Instead of watching a linear story play out, the game defaults on a large world map. Here you'll uncover the main story missions, as well as the countless side tasks you can take on for more money. Unfortunately, because the main story missions are so difficult, you'll spend a lot of your time replaying the relatively easy side tasks grinding for money. To its credit, Armored Core V does start out relatively easy, but it doesn't take long for the story missions to spiral out of hand.
It's clear that these missions are designed for co-op play. All of the missions allow at least two-players to work together, with many other levels allowing for more. The large, wide-open environments are also built for co-op play. The roughly one hundred missions can be tackled by yourself, but the game really shines when you bring a group of friends together. There are going to be a lot of social mech fans that embrace Armored Core V as one of the greatest games of all time, while the less friendly solo players struggle to make heads or tails of this baffling experience.
I was impressed with some of the ideas at play in Armored Core V's online modes. For example, the game allows a player to see the full map and call out where each enemy is. Another mode has you actually winning back pieces of the map, making the persistent world that much more impressive. Capturing (or successfully defending) is one of the most satisfying moments I've had in a game all year, it's a shame that it's wrapped around so much repetition.
Beyond the insane learning curve, Armored Core V does have a few other problems that grate on my nerves. The game's story is completely ludicrous, to the point of being stupid. Characters bicker back and forth over the pettiest of concerns, as if this was a schoolyard fight and not a life or death struggle with destructive mechs. I find the name calling and immature rationales hard to comprehend when buildings are being toppled and families are being displaced (or outright killed).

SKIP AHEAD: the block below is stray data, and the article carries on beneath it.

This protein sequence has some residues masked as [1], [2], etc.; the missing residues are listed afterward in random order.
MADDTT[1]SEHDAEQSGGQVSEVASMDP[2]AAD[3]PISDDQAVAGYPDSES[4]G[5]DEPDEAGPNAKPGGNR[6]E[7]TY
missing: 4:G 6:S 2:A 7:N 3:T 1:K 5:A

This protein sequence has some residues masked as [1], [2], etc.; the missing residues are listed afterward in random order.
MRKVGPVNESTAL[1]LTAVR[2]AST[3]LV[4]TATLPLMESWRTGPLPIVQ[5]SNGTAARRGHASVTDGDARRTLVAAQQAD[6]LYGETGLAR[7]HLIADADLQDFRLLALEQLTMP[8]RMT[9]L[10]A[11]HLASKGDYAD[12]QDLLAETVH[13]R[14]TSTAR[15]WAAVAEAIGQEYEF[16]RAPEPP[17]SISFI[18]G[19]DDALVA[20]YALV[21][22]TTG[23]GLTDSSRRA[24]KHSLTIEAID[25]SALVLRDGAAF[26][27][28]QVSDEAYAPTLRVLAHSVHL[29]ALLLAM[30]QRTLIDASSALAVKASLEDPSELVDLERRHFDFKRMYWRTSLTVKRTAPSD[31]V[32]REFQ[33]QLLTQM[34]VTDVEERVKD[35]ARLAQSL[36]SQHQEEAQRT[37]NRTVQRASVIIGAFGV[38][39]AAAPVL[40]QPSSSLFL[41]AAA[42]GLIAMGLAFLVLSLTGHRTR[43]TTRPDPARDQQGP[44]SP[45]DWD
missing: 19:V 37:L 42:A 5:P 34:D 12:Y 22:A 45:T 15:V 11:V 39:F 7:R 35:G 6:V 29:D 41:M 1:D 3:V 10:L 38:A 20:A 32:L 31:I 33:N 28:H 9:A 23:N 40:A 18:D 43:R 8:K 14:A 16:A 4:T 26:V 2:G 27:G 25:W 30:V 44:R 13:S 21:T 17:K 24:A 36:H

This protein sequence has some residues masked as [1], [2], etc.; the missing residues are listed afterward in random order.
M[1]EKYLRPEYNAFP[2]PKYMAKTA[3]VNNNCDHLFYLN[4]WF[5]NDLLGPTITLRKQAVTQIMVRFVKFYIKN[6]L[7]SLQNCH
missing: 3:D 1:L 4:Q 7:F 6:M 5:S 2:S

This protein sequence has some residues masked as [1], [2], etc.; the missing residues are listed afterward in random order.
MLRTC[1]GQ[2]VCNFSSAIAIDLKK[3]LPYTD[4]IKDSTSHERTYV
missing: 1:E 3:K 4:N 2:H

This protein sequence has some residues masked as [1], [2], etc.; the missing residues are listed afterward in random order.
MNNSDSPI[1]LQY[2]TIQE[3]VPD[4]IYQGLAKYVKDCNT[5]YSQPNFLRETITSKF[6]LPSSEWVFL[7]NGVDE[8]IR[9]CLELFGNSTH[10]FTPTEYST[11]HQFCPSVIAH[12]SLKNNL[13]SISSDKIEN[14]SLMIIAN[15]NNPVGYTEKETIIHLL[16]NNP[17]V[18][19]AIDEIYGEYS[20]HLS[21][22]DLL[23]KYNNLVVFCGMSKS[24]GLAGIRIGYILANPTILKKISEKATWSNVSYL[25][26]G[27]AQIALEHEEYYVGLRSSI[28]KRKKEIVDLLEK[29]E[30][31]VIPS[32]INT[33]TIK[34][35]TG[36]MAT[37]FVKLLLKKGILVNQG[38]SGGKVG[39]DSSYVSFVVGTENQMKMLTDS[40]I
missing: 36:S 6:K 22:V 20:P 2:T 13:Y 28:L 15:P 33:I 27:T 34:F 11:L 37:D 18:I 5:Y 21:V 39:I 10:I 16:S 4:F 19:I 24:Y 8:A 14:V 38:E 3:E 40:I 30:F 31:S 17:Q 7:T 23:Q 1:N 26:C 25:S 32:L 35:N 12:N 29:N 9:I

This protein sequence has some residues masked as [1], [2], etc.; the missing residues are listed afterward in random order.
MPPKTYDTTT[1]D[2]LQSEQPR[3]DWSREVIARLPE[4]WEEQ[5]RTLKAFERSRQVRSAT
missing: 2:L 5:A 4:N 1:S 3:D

I was also underwhelmed with the visual presentation. As you would expect, the actual mechs look incredible. However, the backgrounds aren't always the most interesting part of the experience. Many of the stages look dirty, while others are simply bland and unappealing. In the heat of battle you'll hardly have enough time to notice the repeating textures and muddy visuals, but they're hard to miss once the fighting stops. For what it's worth, the less interesting backgrounds do help keep the game from slowing down or hitching up in the eight-player battles.
It's a shame From Software wasn't able to piece together more varied mission types. Too many levels play out exactly the same way, which is even more noticeable as you spend most of your time grinding for money. There are definitely some good ideas in Armored Core V, but the mission structure leaves a lot to be desired.
Armored Core V is the type of game that gets better after dozens of hours of play. Unfortunately, I suspect the bafflingly vague instructions will keep a lot of players from seeing the game's best moments. If you can get over the learning curve and enjoy mainly playing online, then this is a deep and involving mech game worth playing. If you haven't already been won over by mech simulators, then this won't be the one that changes your mind.
* The product in this article was sent to us by the developer/company for review.
Armored Core V is big, explosive and full of good ideas. Too bad the game is nearly incomprehensible. Thankfully the game's strong online component and roughly one hundred levels make up for some of the learning curve problems, but don't go into this game looking for an easy ride!